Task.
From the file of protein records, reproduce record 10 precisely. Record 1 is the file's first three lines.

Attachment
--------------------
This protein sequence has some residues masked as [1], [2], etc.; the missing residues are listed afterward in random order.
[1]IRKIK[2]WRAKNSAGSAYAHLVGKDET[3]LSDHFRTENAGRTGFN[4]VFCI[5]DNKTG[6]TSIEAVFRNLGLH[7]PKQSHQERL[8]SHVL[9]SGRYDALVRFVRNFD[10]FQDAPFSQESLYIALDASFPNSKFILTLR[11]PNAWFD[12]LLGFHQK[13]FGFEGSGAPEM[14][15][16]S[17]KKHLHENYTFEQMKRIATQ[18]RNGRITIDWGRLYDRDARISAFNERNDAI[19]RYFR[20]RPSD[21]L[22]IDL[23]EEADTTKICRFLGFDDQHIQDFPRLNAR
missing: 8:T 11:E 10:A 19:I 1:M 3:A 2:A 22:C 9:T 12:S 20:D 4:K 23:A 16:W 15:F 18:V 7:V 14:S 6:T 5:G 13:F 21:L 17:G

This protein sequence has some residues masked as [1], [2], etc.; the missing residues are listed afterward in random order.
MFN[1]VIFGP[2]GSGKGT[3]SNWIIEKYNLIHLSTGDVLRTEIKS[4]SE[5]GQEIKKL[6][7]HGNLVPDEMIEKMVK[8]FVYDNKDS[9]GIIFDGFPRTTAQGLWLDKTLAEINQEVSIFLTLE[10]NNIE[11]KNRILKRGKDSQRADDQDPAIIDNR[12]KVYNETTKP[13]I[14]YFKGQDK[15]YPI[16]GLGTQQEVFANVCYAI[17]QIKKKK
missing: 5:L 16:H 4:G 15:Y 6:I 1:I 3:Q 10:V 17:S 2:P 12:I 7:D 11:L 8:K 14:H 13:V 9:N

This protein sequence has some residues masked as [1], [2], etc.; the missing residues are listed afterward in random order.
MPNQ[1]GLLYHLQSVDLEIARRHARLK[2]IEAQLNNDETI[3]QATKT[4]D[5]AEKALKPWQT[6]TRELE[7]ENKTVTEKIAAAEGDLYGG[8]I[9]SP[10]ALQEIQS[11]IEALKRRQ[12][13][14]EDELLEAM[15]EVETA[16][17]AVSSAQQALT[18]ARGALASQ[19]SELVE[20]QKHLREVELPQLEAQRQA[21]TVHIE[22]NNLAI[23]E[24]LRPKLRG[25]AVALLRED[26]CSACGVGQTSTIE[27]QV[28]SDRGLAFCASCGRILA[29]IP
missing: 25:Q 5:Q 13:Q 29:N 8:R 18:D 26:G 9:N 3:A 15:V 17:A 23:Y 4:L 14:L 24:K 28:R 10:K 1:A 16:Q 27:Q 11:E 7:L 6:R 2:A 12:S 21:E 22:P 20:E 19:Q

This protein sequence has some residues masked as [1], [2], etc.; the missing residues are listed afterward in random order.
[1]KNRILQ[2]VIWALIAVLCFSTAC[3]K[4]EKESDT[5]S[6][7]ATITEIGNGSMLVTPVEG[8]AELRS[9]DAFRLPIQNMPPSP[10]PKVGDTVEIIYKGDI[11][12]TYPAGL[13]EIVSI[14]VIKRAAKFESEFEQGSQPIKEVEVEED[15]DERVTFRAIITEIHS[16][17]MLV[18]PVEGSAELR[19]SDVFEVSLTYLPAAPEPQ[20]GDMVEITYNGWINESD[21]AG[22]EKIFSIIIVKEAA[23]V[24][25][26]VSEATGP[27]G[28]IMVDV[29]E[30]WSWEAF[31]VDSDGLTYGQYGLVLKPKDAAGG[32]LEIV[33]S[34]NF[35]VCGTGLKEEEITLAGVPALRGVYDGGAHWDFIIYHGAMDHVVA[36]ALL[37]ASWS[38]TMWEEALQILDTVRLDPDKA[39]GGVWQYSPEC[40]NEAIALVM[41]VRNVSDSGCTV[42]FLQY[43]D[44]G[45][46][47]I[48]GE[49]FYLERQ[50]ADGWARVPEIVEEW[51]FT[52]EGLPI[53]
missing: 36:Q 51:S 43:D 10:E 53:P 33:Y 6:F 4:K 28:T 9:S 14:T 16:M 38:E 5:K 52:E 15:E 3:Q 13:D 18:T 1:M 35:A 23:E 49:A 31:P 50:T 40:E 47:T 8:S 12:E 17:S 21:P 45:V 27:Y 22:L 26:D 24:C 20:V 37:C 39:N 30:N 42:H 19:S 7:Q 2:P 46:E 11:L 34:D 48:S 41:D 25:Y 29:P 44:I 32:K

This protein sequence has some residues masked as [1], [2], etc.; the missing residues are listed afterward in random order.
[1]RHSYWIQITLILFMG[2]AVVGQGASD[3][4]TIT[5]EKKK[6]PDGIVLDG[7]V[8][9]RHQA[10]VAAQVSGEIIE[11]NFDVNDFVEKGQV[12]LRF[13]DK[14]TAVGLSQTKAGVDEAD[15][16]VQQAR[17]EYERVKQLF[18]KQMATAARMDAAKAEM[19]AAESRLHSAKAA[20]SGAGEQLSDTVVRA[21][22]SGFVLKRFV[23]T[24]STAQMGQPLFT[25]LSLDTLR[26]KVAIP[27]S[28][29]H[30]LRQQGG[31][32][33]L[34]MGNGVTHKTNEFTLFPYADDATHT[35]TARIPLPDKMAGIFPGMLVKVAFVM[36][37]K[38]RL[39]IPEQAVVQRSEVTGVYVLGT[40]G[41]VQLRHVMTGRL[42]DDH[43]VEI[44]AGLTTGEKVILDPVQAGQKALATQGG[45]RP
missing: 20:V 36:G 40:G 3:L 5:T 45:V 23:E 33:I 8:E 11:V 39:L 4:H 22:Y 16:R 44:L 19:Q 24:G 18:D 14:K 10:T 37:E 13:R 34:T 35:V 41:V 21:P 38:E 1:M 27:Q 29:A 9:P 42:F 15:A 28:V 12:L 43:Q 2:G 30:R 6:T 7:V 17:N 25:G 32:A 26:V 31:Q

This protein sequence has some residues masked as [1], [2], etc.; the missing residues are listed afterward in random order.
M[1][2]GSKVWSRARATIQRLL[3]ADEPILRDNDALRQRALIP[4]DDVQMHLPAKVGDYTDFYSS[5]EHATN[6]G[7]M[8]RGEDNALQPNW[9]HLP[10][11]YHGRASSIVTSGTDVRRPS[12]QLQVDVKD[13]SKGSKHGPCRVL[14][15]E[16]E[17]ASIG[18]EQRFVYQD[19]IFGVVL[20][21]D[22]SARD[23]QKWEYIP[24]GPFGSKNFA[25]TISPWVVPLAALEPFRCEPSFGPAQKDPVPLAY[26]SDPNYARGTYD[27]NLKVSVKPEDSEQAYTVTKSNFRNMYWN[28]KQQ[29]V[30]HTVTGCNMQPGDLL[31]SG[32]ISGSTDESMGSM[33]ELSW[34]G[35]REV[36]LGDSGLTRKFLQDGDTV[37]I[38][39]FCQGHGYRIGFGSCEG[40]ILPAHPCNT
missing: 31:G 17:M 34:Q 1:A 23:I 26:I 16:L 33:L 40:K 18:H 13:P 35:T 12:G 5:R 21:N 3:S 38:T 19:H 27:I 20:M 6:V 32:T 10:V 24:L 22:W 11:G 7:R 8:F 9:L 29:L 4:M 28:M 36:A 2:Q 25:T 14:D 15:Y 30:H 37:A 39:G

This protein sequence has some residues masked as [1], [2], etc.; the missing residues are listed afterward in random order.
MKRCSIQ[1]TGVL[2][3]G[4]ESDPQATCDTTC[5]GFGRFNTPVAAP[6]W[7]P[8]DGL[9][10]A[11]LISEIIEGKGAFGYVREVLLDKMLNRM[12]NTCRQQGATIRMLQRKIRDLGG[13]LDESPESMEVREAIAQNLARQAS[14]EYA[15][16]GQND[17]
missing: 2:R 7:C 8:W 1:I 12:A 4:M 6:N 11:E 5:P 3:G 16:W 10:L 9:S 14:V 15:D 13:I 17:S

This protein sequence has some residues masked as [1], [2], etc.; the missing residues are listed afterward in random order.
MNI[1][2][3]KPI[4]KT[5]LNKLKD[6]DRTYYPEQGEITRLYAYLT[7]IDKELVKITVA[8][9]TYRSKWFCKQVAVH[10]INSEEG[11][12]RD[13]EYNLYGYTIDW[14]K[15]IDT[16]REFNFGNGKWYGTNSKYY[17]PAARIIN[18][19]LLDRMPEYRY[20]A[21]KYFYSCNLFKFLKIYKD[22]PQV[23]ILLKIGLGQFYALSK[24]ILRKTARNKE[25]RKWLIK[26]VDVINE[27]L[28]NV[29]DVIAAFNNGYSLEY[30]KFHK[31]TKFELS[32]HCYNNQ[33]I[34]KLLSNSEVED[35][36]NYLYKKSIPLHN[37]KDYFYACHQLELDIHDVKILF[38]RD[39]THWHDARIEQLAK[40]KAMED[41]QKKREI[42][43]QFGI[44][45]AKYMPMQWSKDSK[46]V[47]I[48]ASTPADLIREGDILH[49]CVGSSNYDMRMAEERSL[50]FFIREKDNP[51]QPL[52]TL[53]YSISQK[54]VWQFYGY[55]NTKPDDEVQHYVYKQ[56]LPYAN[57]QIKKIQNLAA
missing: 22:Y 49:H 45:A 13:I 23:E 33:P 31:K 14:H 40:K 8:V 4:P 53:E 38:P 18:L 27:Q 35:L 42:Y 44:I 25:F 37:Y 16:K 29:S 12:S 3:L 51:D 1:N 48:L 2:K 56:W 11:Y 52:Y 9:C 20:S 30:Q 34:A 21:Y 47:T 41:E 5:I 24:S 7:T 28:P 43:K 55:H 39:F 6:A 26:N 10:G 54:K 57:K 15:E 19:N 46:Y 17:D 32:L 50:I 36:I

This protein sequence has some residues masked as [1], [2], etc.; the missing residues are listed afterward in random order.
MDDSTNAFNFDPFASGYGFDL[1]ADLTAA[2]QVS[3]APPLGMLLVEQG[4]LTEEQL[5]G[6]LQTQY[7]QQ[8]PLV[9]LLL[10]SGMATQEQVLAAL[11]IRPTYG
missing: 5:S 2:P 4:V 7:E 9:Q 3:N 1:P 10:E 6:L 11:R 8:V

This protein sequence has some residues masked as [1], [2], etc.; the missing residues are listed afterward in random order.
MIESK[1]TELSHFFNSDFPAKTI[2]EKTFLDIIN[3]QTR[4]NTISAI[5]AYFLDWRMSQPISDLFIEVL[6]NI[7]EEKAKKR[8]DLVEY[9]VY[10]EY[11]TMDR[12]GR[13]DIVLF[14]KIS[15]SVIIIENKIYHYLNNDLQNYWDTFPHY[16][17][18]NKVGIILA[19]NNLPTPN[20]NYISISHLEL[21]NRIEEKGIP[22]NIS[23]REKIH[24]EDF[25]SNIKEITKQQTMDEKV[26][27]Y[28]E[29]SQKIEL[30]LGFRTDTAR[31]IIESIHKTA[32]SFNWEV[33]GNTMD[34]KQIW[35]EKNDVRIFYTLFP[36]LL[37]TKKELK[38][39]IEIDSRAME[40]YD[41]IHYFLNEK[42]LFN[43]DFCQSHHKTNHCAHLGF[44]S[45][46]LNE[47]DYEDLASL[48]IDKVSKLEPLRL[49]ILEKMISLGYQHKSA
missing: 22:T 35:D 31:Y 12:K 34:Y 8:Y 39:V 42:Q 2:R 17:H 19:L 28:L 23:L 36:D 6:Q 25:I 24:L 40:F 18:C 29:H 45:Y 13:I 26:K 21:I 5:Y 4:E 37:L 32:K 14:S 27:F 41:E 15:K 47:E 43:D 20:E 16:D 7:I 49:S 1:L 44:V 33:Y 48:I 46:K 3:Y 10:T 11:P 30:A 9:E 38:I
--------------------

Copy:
This protein sequence has some residues masked as [1], [2], etc.; the missing residues are listed afterward in random order.
MIESK[1]TELSHFFNSDFPAKTI[2]EKTFLDIIN[3]QTR[4]NTISAI[5]AYFLDWRMSQPISDLFIEVL[6]NI[7]EEKAKKR[8]DLVEY[9]VY[10]EY[11]TMDR[12]GR[13]DIVLF[14]KIS[15]SVIIIENKIYHYLNNDLQNYWDTFPHY[16][17][18]NKVGIILA[19]NNLPTPN[20]NYISISHLEL[21]NRIEEKGIP[22]NIS[23]REKIH[24]EDF[25]SNIKEITKQQTMDEKV[26][27]Y[28]E[29]SQKIEL[30]LGFRTDTAR[31]IIESIHKTA[32]SFNWEV[33]GNTMD[34]KQIW[35]EKNDVRIFYTLFP[36]LL[37]TKKELK[38][39]IEIDSRAME[40]YD[41]IHYFLNEK[42]LFN[43]DFCQSHHKTNHCAHLGF[44]S[45][46]LNE[47]DYEDLASL[48]IDKVSKLEPLRL[49]ILEKMISLGYQHKSA
missing: 22:T 35:D 31:Y 12:K 34:Y 8:Y 39:V 42:Q 2:R 17:H 19:L 28:L 23:L 36:D 6:Q 25:I 24:L 40:F 18:C 29:H 45:Y 13:I 26:K 21:I 5:Y 4:E 37:L 32:K 14:S 27:F 41:E 15:K 47:E 43:D 20:E 16:D 7:I 49:S 1:L 44:V 33:Y 48:I 46:K 3:Y 10:T 11:P 30:A 9:E 38:I